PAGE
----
Candy can be found at Slightly Overcaffeinated sharing stories about her life as a Gen X mom trying to both, be a grown up and not mess up her kids.
Three months ago I got my first tattoo. A week ago my husband completed an Ironman competition. We are both 40 years old, but don’t call this our midlife crisis.
Twenty years ago I would have looked at people like us and rolled my eyes, made some sort of condescending remark, scoffed — anything to indicate “that will never be me.” Maybe something about old people being weird or asking where the sports car is. I was so sure of myself that I knew I would never need to have a midlife crisis. Obviously I knew this at age 20.
What I’ve learned in the last 20 years or so is that I am the same person I was then. I am older but not different. I am changed but only because I know better and wish to do better. What I viewed then as someone’s midlife crisis was actually a moment of their self-discovery. Another stop on the path. A glimpse of a blink in a journey of a literal lifetime.
At 40 I have the courage, the wisdom, and the resources to do things I’ve always wanted to do — like get a tattoo. My husband has always admired endurance athletes; at 40 he could afford to become one.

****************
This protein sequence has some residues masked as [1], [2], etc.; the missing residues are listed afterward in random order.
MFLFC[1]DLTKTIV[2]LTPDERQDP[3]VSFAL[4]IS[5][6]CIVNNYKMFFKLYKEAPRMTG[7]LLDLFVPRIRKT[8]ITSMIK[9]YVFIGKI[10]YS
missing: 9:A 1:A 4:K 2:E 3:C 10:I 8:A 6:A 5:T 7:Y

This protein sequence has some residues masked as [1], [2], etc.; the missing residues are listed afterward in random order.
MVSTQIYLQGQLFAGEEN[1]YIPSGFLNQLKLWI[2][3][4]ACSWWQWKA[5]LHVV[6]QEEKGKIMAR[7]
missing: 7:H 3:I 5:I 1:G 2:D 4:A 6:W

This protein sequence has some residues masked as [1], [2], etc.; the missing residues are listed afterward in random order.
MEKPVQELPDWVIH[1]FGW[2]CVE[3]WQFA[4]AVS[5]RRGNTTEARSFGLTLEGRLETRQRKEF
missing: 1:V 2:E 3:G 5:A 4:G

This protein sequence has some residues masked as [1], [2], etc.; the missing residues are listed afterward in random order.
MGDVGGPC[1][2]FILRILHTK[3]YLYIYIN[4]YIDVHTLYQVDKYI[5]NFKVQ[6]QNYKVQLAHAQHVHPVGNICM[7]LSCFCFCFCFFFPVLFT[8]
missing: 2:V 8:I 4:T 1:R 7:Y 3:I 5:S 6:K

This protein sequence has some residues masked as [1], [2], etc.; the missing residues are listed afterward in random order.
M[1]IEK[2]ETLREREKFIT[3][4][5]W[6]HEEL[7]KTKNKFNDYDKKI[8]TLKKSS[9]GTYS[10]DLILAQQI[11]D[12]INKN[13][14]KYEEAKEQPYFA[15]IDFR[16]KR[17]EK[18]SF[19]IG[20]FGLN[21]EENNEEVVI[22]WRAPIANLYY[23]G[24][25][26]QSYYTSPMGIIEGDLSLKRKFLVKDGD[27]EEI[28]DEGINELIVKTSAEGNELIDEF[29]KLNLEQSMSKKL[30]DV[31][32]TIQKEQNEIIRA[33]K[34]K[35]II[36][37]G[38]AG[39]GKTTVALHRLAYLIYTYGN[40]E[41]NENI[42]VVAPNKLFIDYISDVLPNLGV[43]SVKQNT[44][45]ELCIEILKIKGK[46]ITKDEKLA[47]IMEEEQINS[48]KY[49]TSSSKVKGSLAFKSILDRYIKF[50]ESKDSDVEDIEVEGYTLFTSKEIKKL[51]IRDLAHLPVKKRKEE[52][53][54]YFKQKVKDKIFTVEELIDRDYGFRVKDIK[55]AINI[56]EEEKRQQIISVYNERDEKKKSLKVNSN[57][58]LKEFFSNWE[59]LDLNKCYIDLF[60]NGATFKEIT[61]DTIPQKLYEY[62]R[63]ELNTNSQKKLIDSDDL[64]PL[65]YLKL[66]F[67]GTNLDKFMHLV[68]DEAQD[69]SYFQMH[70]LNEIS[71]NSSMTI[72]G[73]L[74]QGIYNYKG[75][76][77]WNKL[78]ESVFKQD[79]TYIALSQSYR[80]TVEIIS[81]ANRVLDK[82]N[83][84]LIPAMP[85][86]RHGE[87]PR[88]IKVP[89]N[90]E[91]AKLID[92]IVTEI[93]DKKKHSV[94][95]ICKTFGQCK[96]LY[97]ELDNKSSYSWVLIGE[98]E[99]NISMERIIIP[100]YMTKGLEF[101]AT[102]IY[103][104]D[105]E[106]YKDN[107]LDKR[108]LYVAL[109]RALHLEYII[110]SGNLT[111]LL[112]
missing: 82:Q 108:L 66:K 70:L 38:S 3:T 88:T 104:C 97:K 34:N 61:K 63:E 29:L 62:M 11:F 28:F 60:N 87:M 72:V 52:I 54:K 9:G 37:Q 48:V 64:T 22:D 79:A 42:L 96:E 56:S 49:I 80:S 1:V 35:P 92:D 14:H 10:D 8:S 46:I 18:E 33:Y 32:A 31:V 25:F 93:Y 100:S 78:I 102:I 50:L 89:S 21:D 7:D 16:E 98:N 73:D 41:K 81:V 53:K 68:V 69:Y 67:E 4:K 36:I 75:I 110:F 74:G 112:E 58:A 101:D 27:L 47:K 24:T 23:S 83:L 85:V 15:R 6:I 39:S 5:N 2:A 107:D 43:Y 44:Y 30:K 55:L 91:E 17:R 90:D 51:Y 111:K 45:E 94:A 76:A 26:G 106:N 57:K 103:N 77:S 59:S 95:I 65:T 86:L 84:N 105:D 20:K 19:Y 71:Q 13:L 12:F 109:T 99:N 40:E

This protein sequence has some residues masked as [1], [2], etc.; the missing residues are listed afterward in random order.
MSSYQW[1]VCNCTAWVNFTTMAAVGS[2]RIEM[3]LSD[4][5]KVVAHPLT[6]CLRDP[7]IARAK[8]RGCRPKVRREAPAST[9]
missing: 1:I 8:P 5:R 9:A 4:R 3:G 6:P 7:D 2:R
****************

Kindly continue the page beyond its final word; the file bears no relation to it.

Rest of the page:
Midlife is fodder for much eye-rolling from the younger set and laughter from those of us who are in the throes of it. We are both justified in our responses; the younger set will be here someday and laugh at themselves for ever thinking that those “crazy” choices are any kind of “crisis.”
Because here’s the deal: by the time we are 40, 45, 50, we’ve dealt with a lot of crap. The crap doesn’t stop in midlife. In fact it’s often much more serious crap. Sometimes you have to be knee deep in crap before you can declare “ENOUGH WITH THE CRAP ALREADY” and those sweet little 20-year-olds barely have crap on the bottom of their shoes. And that’s just not enough crap to yell about.
So, my fellow mid-lifers, I encourage you to say enough with the crap already and get your tattoo or become an ironman or get that cool car or dye your hair purple or write a novel. It’s time.
It’s time to do the things you’ve always thought about doing. It’s time to give voice to the parts of you that have been shushed by crap. It’s time to not care if anyone judges you for having a midlife crisis. They can call it what they want because it’s your choice and you can do what you want.
So don’t call it a crisis; you’ve been here for years. Let the purple-haired, tatted, Ironman, novel-writing, sports-car-driving you OUT. The rest of us old, weird people have your back. And we aren’t laughing at you, we are laughing with you.